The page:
“While it actually resembles no other city upon the face of the earth,” wrote Lafcadio Hearn of New Orleans, “it owns suggestions of towns in Italy, and in Spain, of cities in England and in Germany, of seaports in the Mediterranean, and of seaports in the tropics.” There’s no better illustration of this than the photographs of Richard Sexton. For four decades Sexton has been playing a transcontinental game of Concentration, pinballing between New Orleans and the cities of the Creole diaspora—Havana, Quito, Cartagena, Cap-Haïtien—documenting resonances in architecture and style. His photographs have now been collected in the gorgeous Creole World: Photographs of New Orleans and the Latin Caribbean Sphere, and are on display this fall in a free exhibition at the Historic New Orleans Collection.
It’s often impossible, at first glance, to match a photograph to its city. Are the aboveground mausoleums, the tombs set in white cubbyholes, the Cementerio San Diego in Quito, or the Saint Louis Cemetery No. 1? The ironwork, pastel colors, storm doors, and canted balconies make the Cap-Haïtien historic center indistinguishable from the denser sections of the French Quarter. The Classical Revival villa on Avenida Manduley in Santiago, Cuba could be swapped with the Italianate villa on Esplanade Street and no one in either city would be able to tell the difference.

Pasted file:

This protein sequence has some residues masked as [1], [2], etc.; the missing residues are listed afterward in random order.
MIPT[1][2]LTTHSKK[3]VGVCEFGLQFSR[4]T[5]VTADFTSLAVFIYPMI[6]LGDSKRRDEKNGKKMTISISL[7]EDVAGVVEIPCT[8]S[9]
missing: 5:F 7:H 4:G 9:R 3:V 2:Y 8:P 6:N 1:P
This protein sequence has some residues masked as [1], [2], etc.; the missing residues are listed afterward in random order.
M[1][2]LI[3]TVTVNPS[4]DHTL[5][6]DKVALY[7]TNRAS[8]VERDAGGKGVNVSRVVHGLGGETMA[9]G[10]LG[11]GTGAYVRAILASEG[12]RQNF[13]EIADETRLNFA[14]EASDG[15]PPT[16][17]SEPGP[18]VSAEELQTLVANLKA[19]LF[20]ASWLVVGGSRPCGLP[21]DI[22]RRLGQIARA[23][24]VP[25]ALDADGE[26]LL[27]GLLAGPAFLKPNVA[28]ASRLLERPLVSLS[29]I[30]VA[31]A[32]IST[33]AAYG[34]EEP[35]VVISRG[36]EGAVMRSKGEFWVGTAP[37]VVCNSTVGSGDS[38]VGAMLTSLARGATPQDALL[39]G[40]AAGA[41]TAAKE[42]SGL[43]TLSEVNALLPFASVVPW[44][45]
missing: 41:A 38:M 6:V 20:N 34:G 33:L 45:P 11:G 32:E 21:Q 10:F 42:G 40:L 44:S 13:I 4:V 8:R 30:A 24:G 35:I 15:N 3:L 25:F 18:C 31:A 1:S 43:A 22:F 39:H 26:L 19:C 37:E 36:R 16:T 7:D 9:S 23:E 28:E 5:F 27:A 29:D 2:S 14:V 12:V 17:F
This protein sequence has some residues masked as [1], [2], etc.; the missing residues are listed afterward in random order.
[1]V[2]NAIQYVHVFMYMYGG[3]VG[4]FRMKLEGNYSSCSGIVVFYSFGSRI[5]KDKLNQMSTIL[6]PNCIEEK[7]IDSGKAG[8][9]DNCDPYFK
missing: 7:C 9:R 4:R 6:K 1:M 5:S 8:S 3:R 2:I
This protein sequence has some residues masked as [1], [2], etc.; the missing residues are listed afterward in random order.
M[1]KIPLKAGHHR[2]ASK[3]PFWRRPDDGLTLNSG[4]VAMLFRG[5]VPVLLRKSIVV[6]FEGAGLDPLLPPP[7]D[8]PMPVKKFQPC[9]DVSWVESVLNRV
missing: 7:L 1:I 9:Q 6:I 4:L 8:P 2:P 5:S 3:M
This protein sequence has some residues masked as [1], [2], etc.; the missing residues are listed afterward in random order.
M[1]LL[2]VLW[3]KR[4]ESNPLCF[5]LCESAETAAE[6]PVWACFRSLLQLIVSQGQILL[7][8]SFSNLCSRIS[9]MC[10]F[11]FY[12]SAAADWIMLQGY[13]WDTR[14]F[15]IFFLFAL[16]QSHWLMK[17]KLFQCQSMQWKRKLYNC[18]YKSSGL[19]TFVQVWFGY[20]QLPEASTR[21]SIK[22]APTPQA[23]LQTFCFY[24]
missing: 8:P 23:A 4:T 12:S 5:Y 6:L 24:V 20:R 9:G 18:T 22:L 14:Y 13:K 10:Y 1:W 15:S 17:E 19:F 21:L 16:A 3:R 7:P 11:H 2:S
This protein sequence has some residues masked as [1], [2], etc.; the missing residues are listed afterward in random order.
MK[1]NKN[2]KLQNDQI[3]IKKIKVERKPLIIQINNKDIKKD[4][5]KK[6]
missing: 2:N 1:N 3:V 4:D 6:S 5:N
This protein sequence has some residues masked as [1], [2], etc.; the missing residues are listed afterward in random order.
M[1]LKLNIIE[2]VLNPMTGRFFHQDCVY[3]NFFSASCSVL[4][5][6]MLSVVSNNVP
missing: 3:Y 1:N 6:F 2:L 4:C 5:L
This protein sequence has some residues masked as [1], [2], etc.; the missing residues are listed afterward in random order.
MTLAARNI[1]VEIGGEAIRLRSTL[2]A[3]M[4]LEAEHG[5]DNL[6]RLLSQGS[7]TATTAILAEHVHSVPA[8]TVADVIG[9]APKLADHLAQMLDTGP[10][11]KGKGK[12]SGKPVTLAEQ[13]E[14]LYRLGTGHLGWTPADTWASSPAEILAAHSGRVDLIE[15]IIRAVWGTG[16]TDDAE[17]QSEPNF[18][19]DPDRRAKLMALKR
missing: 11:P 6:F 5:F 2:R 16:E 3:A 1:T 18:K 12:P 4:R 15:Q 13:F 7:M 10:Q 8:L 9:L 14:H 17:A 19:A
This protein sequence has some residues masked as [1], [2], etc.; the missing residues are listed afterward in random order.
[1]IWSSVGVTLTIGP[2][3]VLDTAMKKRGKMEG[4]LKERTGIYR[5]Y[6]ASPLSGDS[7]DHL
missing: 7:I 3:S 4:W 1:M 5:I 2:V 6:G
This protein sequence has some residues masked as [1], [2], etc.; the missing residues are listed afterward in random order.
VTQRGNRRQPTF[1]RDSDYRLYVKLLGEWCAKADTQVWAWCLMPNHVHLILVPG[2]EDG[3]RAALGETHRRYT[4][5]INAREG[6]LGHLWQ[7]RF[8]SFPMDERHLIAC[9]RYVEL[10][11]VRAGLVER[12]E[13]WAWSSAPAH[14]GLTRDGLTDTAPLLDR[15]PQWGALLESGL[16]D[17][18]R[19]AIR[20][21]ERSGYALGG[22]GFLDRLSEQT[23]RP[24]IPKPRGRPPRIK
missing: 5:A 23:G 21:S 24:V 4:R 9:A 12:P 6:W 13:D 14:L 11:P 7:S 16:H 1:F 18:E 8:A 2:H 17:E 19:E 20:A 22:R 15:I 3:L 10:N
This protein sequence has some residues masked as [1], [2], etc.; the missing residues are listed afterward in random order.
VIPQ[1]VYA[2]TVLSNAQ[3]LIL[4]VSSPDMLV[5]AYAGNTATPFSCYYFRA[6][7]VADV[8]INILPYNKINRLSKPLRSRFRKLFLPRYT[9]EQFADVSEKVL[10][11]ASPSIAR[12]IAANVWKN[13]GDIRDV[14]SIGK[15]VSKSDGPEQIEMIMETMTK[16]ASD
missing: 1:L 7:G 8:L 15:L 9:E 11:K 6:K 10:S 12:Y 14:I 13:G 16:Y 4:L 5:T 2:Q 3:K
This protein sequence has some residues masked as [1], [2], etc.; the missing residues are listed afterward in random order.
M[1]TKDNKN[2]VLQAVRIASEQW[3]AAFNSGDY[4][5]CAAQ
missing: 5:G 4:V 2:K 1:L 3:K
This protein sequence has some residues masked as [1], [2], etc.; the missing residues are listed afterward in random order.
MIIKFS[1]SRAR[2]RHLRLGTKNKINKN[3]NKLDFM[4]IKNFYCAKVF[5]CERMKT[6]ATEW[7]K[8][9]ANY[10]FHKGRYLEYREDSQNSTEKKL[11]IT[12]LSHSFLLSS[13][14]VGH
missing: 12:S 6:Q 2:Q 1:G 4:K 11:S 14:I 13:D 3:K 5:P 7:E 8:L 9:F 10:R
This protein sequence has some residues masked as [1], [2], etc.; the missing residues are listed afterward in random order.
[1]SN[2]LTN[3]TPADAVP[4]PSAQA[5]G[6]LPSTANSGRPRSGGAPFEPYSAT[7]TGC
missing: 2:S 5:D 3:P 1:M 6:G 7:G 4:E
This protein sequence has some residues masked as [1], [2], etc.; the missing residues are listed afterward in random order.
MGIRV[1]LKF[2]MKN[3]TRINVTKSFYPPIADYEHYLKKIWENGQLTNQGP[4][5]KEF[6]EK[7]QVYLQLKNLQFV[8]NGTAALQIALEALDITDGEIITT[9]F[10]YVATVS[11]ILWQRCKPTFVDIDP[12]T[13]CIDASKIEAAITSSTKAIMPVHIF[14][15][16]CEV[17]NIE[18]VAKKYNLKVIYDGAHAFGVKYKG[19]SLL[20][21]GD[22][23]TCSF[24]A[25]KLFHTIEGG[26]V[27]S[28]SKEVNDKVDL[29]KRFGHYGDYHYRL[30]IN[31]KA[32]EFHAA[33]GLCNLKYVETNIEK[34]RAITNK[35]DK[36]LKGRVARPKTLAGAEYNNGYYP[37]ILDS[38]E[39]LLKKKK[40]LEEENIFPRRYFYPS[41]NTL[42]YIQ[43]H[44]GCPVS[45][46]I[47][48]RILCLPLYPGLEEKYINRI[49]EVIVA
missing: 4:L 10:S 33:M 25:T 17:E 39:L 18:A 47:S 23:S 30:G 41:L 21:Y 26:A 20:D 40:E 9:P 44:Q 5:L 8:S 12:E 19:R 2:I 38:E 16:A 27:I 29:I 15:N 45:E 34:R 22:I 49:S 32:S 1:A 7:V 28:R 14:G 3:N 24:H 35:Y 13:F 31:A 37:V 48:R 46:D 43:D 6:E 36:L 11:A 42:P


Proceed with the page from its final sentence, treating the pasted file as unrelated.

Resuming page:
As you spend more time with the images, other similarities begin to emerge—in the patterns of mold that blacken the white columns; the neglected ruins of grand public buildings, wrought by earthquakes and hurricanes; the flowering vines that sprout between cracks in the sidewalk, or plume from shattered windows. One striking pairing is composed of portraits of public housing projects, one in the El Chorillo neighborhood of Panama City, the other in New Orleans’s Central City. In both images an industrial apartment complex takes up most of the frame, but in the foreground there stands a lone Creole cottage—a lingering remnant of a historic neighborhood undone by poverty, misrule, and neglect. Sexton’s photographs show that New Orleans is indistinguishable, in many aspects, from the capitals and port cities of Latin America, but the similarities are not always flattering.
“Creole World: Photographs of New Orleans and the Latin Caribbean Sphere” is on view at the Historic New Orleans Collection through December 7.